Over the centuries, Christian artists have produced innumerable portrayals of the Lord’s crucifixion, but none so terrible as Matthias Grunewald’s Isenheim Altarpiece, a work at once transfixing and repulsive.
The middle panel of the Isenheim triptych features Christ, pallid and emaciated and thorn-pierced, pinned to the tree. It is truly a garish scene, torn from some medieval nightmare: His limbs are gaunt and stretched; His veins taut, fat and dark like wet cord; His lips cracked and flecked with spittle; His nose swollen from fist and lash. There is no polish or sentiment, which is unusual for liturgical art.
Most intriguing are the Lord’s hands and feet, which Grunewald depicts as deformed, contorted. The feet in particular are elongated and misshapen: indeed, they are rather claw-like. Why does Grunewald depict the Lamb in such a frightening way? Why is there a hint of the demonic about the dying God-Man?
The mind flies immediately to the words of Saint Paul: “For He hath made Him to be sin for us, who knew no sin; that we might be made the righteousness of God in Him” (II Corinthians 5:21). On the cross, Jesus took upon His scourged and pummeled shoulders the sins of the world. He assumed all the evil and wickedness of mankind unto Himself, as the scapegoat assumed the wrongdoings of Israel. Yea, the Word gathered up the sins of humanity and destroyed them in the purifying fire of His divinity!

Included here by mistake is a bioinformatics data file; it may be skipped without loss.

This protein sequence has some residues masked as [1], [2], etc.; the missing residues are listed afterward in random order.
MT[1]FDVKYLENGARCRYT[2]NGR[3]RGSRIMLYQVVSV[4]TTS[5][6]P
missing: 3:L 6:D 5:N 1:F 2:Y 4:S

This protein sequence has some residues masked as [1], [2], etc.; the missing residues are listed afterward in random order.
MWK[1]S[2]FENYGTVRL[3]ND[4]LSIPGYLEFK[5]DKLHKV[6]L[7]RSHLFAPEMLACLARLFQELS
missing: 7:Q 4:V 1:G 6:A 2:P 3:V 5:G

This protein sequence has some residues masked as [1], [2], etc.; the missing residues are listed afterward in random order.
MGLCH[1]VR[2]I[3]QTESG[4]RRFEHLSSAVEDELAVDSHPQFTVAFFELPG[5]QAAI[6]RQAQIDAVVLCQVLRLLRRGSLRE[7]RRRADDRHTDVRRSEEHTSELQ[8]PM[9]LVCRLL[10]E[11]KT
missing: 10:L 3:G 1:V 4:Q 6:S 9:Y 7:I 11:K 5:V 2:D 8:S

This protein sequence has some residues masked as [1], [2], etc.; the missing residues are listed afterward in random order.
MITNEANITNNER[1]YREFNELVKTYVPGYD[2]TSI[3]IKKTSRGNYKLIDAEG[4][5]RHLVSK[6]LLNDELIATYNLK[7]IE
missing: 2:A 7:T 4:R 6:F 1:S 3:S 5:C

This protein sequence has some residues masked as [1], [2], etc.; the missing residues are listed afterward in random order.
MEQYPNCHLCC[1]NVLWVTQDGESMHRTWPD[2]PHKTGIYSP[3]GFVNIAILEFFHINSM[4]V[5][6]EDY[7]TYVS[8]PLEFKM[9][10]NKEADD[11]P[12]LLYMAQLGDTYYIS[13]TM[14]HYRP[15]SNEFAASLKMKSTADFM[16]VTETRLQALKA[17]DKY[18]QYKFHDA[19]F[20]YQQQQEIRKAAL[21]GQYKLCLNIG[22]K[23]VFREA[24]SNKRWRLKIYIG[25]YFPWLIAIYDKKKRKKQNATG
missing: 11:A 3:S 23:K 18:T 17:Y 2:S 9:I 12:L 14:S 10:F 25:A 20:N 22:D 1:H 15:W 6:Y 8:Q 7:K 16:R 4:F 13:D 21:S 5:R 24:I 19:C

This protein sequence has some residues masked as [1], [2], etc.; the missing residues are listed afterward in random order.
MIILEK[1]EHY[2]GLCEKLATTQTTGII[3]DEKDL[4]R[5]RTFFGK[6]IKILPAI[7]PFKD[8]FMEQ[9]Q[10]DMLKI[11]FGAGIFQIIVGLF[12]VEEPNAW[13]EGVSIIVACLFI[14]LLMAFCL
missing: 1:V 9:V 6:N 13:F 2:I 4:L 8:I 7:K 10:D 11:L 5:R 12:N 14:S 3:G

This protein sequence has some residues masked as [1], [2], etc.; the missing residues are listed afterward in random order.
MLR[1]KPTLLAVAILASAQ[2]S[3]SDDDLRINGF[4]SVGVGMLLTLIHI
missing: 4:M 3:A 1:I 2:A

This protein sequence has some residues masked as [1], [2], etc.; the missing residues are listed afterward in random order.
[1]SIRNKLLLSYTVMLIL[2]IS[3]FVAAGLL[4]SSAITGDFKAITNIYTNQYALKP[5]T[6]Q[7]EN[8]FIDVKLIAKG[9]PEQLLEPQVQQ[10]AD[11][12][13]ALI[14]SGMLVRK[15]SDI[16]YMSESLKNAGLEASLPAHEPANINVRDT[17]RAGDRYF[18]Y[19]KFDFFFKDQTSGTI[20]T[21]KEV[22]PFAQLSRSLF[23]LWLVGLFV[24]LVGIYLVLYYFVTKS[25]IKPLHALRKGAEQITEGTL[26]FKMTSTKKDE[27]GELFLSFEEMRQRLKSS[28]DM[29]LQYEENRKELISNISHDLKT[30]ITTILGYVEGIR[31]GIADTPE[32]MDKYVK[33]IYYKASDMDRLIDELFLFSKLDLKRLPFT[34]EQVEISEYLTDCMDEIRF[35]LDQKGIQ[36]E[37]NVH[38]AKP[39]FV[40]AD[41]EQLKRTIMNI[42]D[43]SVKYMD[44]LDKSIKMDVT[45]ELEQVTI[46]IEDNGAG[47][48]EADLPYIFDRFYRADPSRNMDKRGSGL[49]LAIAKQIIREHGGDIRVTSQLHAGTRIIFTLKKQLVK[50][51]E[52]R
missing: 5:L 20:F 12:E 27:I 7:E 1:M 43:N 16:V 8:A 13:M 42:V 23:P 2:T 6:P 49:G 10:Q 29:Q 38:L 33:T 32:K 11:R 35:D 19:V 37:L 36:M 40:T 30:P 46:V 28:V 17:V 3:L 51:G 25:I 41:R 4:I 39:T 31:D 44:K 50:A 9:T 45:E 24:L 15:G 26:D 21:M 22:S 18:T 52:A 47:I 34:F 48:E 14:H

Is Christ’s beastly appearance an expression of this dimension of the atonement? In Grunewald’s imagination, the Lord’s unsightly and contorted body might just declare the Calvary event, by which mankind was ransomed from the darkness of the Devil and spared the just wrath of God.